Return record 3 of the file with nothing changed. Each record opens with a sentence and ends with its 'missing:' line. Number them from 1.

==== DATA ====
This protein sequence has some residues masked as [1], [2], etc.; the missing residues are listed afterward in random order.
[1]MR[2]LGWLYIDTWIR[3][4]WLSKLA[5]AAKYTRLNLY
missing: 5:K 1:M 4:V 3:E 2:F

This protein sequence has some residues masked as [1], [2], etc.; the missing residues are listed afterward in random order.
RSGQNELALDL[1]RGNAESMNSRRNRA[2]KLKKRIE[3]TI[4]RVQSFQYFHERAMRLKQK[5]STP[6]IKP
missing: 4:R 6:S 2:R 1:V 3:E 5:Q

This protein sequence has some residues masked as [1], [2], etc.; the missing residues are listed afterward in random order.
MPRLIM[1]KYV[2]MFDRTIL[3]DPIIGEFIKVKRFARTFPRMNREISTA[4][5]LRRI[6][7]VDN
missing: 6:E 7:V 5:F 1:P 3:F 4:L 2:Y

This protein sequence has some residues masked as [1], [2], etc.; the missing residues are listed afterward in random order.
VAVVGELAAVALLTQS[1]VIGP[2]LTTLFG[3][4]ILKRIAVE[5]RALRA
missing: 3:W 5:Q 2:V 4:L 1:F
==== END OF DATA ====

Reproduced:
This protein sequence has some residues masked as [1], [2], etc.; the missing residues are listed afterward in random order.
MPRLIM[1]KYV[2]MFDRTIL[3]DPIIGEFIKVKRFARTFPRMNREISTA[4][5]LRRI[6][7]VDN
missing: 6:E 7:V 5:F 1:P 3:F 4:L 2:Y